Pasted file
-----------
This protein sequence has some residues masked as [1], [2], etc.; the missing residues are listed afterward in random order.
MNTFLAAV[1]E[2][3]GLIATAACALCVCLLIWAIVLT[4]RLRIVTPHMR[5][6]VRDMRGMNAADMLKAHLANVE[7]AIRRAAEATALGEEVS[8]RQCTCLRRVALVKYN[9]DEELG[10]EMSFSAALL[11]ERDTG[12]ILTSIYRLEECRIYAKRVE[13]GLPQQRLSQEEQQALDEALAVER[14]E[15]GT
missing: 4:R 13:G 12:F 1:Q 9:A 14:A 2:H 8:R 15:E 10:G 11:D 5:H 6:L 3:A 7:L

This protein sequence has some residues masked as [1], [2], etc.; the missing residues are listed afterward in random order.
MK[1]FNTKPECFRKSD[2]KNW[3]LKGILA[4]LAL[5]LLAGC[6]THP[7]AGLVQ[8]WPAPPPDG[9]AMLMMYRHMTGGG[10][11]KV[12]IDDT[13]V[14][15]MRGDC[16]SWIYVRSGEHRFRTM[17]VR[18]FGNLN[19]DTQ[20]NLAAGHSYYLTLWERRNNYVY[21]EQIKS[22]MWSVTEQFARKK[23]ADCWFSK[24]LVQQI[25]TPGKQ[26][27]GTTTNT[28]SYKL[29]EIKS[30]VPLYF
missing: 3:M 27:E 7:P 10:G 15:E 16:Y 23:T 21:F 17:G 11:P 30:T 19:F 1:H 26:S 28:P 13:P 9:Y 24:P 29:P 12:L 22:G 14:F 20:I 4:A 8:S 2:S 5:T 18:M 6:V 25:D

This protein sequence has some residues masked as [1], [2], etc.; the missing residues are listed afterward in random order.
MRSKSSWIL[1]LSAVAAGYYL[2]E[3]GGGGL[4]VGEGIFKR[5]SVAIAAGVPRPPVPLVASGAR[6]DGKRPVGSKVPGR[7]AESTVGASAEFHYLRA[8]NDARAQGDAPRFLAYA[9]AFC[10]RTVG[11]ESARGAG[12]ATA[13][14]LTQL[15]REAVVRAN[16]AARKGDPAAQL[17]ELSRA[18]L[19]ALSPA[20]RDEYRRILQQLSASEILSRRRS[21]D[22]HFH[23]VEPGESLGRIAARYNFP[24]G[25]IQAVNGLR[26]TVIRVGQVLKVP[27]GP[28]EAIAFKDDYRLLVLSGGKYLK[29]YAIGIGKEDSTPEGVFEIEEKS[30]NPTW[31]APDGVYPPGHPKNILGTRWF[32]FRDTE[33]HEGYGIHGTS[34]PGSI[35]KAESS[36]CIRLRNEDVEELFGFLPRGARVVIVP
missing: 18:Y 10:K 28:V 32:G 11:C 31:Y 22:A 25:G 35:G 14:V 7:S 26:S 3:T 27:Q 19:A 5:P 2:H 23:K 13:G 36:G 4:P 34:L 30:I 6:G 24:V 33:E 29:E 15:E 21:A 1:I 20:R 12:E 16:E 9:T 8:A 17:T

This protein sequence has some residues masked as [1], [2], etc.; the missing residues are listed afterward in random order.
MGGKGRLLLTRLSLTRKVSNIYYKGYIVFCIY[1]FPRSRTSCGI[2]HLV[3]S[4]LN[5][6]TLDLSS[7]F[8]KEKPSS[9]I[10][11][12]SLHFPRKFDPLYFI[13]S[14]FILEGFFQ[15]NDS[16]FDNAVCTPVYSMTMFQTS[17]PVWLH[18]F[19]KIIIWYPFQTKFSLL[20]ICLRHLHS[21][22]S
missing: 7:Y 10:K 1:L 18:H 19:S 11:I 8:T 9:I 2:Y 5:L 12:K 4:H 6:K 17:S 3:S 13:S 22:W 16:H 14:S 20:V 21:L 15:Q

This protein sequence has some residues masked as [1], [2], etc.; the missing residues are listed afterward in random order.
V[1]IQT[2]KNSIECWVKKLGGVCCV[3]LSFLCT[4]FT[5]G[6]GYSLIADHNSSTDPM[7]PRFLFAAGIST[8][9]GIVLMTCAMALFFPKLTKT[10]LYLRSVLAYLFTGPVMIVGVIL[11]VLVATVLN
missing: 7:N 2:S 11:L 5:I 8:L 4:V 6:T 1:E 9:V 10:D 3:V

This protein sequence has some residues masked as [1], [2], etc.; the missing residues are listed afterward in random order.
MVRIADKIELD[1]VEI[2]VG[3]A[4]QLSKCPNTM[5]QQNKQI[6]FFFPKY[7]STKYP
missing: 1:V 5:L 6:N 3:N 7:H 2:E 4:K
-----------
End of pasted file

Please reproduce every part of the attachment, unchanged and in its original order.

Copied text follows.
This protein sequence has some residues masked as [1], [2], etc.; the missing residues are listed afterward in random order.
MNTFLAAV[1]E[2][3]GLIATAACALCVCLLIWAIVLT[4]RLRIVTPHMR[5][6]VRDMRGMNAADMLKAHLANVE[7]AIRRAAEATALGEEVS[8]RQCTCLRRVALVKYN[9]DEELG[10]EMSFSAALL[11]ERDTG[12]ILTSIYRLEECRIYAKRVE[13]GLPQQRLSQEEQQALDEALAVER[14]E[15]GT
missing: 4:R 13:G 12:F 1:Q 9:A 14:A 2:H 8:R 15:E 10:G 11:D 5:H 6:L 3:A 7:L

This protein sequence has some residues masked as [1], [2], etc.; the missing residues are listed afterward in random order.
MK[1]FNTKPECFRKSD[2]KNW[3]LKGILA[4]LAL[5]LLAGC[6]THP[7]AGLVQ[8]WPAPPPDG[9]AMLMMYRHMTGGG[10][11]KV[12]IDDT[13]V[14][15]MRGDC[16]SWIYVRSGEHRFRTM[17]VR[18]FGNLN[19]DTQ[20]NLAAGHSYYLTLWERRNNYVY[21]EQIKS[22]MWSVTEQFARKK[23]ADCWFSK[24]LVQQI[25]TPGKQ[26][27]GTTTNT[28]SYKL[29]EIKS[30]VPLYF
missing: 3:M 27:E 7:P 10:G 15:E 16:Y 23:T 21:F 17:G 11:P 30:T 19:F 1:H 26:S 28:P 13:P 9:Y 24:P 29:P 12:L 22:G 14:F 20:I 4:A 8:S 2:S 5:T 18:M 6:V 25:D

This protein sequence has some residues masked as [1], [2], etc.; the missing residues are listed afterward in random order.
MRSKSSWIL[1]LSAVAAGYYL[2]E[3]GGGGL[4]VGEGIFKR[5]SVAIAAGVPRPPVPLVASGAR[6]DGKRPVGSKVPGR[7]AESTVGASAEFHYLRA[8]NDARAQGDAPRFLAYA[9]AFC[10]RTVG[11]ESARGAG[12]ATA[13][14]LTQL[15]REAVVRAN[16]AARKGDPAAQL[17]ELSRA[18]L[19]ALSPA[20]RDEYRRILQQLSASEILSRRRS[21]D[22]HFH[23]VEPGESLGRIAARYNFP[24]G[25]IQAVNGLR[26]TVIRVGQVLKVP[27]GP[28]EAIAFKDDYRLLVLSGGKYLK[29]YAIGIGKEDSTPEGVFEIEEKS[30]NPTW[31]APDGVYPPGHPKNILGTRWF[32]FRDTE[33]HEGYGIHGTS[34]PGSI[35]KAESS[36]CIRLRNEDVEELFGFLPRGARVVIVP
missing: 18:Y 10:K 28:V 32:G 11:C 31:Y 22:A 25:G 35:G 14:V 7:S 26:S 3:T 27:Q 19:A 5:P 2:H 23:K 13:G 36:G 4:P 34:L 30:I 6:G 24:V 33:E 29:E 15:E 21:A 1:I 20:R 12:E 16:E 9:T 8:A 17:T

This protein sequence has some residues masked as [1], [2], etc.; the missing residues are listed afterward in random order.
MGGKGRLLLTRLSLTRKVSNIYYKGYIVFCIY[1]FPRSRTSCGI[2]HLV[3]S[4]LN[5][6]TLDLSS[7]F[8]KEKPSS[9]I[10][11][12]SLHFPRKFDPLYFI[13]S[14]FILEGFFQ[15]NDS[16]FDNAVCTPVYSMTMFQTS[17]PVWLH[18]F[19]KIIIWYPFQTKFSLL[20]ICLRHLHS[21][22]S
missing: 7:Y 10:K 1:L 18:H 19:S 11:I 8:T 9:I 2:Y 5:L 12:K 4:H 6:K 17:S 3:S 13:S 22:W 16:H 14:S 20:V 21:L 15:Q

This protein sequence has some residues masked as [1], [2], etc.; the missing residues are listed afterward in random order.
V[1]IQT[2]KNSIECWVKKLGGVCCV[3]LSFLCT[4]FT[5]G[6]GYSLIADHNSSTDPM[7]PRFLFAAGIST[8][9]GIVLMTCAMALFFPKLTKT[10]LYLRSVLAYLFTGPVMIVGVIL[11]VLVATVLN
missing: 7:N 2:S 11:L 5:I 8:L 4:V 6:T 1:E 9:V 10:D 3:V

This protein sequence has some residues masked as [1], [2], etc.; the missing residues are listed afterward in random order.
MVRIADKIELD[1]VEI[2]VG[3]A[4]QLSKCPNTM[5]QQNKQI[6]FFFPKY[7]STKYP
missing: 1:V 5:L 6:N 3:N 7:H 2:E 4:K